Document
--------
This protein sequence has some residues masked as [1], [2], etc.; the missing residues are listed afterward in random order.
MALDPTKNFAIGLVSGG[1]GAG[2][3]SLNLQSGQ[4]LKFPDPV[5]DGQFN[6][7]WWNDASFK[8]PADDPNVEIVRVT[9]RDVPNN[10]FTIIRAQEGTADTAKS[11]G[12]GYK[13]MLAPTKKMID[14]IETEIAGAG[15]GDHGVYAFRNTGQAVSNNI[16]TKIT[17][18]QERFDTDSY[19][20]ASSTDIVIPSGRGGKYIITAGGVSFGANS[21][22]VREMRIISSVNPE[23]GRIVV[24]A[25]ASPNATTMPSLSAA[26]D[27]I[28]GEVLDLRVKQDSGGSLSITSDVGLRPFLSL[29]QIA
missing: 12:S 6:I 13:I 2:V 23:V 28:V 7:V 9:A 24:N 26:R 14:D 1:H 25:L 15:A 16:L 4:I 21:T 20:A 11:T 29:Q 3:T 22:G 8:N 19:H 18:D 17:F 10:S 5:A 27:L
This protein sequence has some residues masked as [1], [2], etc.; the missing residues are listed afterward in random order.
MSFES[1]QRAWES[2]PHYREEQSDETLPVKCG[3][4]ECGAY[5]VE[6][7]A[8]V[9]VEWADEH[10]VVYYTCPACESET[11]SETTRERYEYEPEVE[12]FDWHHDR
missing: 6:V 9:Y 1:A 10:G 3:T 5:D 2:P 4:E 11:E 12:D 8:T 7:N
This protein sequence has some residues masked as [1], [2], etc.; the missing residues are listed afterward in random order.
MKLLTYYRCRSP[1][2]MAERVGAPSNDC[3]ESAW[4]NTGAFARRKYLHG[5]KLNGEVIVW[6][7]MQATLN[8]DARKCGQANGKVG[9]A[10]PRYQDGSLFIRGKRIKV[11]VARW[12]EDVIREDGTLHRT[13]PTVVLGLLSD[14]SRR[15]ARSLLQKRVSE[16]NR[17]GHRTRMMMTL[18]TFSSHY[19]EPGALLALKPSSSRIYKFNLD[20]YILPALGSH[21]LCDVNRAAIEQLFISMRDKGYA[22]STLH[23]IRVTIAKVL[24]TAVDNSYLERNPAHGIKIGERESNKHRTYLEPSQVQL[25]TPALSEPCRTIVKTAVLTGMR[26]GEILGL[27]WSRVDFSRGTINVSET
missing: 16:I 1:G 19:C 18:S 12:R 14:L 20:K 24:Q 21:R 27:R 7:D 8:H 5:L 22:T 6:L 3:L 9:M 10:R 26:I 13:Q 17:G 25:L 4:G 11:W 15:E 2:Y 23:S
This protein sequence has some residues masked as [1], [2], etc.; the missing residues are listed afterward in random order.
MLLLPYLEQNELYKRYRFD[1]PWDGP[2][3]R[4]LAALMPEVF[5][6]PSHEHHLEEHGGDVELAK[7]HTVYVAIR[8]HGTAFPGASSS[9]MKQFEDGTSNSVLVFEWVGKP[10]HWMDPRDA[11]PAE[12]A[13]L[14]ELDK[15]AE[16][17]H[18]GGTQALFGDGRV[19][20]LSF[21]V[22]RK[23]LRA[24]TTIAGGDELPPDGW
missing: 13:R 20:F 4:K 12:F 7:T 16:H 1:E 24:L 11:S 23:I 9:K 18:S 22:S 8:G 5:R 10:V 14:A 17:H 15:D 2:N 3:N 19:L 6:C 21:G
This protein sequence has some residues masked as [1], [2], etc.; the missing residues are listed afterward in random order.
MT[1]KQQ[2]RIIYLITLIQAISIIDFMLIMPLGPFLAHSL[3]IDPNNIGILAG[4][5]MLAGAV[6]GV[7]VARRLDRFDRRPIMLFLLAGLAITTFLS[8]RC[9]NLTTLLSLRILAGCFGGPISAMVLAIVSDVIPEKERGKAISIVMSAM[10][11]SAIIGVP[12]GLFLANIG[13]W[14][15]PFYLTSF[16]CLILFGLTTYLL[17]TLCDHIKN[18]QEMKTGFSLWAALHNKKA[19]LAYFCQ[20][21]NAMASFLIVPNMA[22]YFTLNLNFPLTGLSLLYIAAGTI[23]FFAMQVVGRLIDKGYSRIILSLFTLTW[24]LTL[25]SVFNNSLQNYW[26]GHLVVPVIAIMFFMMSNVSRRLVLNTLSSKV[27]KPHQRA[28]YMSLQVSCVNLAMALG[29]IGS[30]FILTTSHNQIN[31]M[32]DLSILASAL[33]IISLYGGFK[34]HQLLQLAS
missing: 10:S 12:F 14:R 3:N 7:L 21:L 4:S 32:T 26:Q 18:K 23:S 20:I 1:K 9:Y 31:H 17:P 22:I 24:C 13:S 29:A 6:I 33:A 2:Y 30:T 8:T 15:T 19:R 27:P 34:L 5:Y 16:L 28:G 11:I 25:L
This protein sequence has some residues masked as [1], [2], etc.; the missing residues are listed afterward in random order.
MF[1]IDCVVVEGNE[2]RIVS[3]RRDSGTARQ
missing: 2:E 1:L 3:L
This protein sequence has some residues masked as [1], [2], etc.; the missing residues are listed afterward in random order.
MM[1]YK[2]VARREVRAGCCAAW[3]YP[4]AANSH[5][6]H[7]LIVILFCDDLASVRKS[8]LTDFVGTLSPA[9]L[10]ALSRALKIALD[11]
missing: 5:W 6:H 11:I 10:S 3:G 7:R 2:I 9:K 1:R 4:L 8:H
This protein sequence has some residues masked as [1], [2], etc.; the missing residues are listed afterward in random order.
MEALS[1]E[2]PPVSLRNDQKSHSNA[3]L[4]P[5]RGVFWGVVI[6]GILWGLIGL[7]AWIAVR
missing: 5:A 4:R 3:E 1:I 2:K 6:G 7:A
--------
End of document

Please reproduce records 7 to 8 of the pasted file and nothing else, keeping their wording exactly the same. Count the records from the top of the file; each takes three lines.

This protein sequence has some residues masked as [1], [2], etc.; the missing residues are listed afterward in random order.
MM[1]YK[2]VARREVRAGCCAAW[3]YP[4]AANSH[5][6]H[7]LIVILFCDDLASVRKS[8]LTDFVGTLSPA[9]L[10]ALSRALKIALD[11]
missing: 5:W 6:H 11:I 10:S 3:G 7:R 2:I 9:K 1:R 4:L 8:H
This protein sequence has some residues masked as [1], [2], etc.; the missing residues are listed afterward in random order.
MEALS[1]E[2]PPVSLRNDQKSHSNA[3]L[4]P[5]RGVFWGVVI[6]GILWGLIGL[7]AWIAVR
missing: 5:A 4:R 3:E 1:I 2:K 6:G 7:A